Burning Man

Black Rock City, California
Collective / Barter
Pop-Up / Art Colony

1 Center Camp 2 Walk-In Camping Area

Begun as a solstice bonfire in 1986, Burning Man appears as, and markets itself as, the ultimate confluence of cyberculture and counterculture, the projective and the regressive, forward looking and backward turning. In this space the hacker is the new hippie and Silicon Valley Utopianism is the natural legacy of a movement based on self-sufficiency and liberty.

Fred Turner referred to Burning Man as a cultural infrastructure, an ideological scaffolding on which socialized labor and new forms of manufacturing depend. “Burning Man can be seen as a manifestation of the sentimentality and spirit of the Bay Area, compressed into an intense, week-long ordeal: techies, hippies, individualists, creatives/artists and progressives all living in close proximity, thrown together into an uncontrolled mix. A giant social experiment of sorts, organized into a ceremonial ritual, conducted year after year.”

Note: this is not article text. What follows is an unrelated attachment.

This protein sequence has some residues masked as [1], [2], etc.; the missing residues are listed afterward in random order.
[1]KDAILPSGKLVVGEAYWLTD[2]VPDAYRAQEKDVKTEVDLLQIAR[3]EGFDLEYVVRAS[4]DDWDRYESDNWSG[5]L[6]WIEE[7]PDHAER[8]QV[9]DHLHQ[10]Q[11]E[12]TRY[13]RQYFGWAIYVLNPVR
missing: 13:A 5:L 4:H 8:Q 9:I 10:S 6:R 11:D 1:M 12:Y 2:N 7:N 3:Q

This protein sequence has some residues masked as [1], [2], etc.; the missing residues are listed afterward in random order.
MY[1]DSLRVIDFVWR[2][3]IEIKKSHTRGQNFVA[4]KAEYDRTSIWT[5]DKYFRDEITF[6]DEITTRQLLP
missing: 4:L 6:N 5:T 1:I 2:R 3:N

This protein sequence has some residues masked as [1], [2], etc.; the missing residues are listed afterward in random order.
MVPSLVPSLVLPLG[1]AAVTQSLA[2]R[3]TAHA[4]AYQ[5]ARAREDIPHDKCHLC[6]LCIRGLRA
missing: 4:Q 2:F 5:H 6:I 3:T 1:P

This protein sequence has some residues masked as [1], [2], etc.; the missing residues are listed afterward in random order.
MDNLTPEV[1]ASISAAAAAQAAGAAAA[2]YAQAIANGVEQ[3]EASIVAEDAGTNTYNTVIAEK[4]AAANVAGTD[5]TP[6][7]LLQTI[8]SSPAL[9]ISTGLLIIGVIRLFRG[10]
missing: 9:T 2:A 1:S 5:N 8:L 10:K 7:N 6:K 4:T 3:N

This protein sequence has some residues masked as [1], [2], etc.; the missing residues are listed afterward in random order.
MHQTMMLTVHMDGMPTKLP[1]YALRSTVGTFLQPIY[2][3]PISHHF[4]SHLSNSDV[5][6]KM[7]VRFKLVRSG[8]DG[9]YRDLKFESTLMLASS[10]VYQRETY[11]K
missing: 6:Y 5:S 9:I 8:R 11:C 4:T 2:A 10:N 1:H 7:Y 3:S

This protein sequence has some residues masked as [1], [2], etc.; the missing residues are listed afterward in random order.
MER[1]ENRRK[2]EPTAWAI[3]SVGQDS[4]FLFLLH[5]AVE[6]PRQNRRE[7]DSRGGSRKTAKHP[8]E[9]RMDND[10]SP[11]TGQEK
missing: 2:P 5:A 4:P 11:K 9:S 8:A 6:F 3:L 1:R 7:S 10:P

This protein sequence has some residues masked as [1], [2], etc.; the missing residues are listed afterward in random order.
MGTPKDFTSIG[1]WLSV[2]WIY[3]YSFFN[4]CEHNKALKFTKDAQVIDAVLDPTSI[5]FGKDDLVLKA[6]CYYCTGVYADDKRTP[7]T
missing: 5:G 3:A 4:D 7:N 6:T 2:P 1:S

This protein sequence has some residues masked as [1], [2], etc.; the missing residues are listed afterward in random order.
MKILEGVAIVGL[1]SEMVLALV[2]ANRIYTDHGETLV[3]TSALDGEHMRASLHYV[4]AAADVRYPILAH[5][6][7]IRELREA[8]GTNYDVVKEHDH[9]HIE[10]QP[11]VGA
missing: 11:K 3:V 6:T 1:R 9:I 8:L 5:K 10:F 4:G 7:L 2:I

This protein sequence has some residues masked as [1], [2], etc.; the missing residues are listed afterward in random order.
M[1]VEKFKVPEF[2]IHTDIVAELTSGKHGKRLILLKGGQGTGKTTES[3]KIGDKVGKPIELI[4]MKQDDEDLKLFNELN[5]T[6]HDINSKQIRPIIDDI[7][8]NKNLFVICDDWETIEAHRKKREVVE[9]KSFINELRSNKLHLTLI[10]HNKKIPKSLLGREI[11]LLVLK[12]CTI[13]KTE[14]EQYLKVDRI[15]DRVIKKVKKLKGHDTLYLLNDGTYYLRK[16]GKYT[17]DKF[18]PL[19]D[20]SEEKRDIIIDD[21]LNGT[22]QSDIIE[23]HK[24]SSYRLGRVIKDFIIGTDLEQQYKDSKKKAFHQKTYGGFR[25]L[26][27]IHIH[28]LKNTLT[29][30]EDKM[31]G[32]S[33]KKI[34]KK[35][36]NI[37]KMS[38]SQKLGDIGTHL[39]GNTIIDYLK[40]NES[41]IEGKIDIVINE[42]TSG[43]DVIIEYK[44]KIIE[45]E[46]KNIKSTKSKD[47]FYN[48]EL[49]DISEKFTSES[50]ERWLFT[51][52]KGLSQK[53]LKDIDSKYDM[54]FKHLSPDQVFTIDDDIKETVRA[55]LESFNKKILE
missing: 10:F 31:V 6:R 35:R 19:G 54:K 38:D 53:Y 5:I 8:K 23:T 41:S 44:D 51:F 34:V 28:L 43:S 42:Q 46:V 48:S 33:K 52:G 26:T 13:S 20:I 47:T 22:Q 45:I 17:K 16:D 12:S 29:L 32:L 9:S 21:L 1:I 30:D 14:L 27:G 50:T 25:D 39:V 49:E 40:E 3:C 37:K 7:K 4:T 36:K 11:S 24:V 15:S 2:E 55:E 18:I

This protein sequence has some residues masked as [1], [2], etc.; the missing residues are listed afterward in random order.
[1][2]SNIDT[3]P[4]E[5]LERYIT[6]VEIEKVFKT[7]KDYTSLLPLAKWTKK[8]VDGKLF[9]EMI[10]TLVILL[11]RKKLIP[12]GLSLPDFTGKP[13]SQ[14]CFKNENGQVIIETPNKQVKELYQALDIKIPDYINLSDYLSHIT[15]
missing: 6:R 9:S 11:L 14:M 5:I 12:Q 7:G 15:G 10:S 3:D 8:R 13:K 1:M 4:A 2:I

It is a space of ritualistic regression, voluntary primitivism, or extreme escapism. It concretizes the “commons-based peer production” and enforces the collaborative socialized labor necessitated by tech companies. Much of what is codified in the Burning Man Principles is reflected in corporate culture.

Nam semper semper ex
In porttitor pellentesque sapien

Annie Schneider

Communes in the New World

The question of how to live together—of how best to live together—is the foundation of any society. The last few years have exposed the fault lines in our current system: climatic catastrophe, economic crisis, supply chain collapse, civil unrest, rampant inequality, and a global pandemic. We live in congested cities and in potentially dangerous proximity, yet remain isolated. In light of these mounting pressures, it’s time to revisit the fundamentals. How to Live Together offers alternative ways of being, thinking, dwelling, and living. It calls into question every basic assumption and prevailing social norm: belief, sex, the nuclear family, property ownership, our relationship to land, production, and consumption. It is both a critique and a roadmap.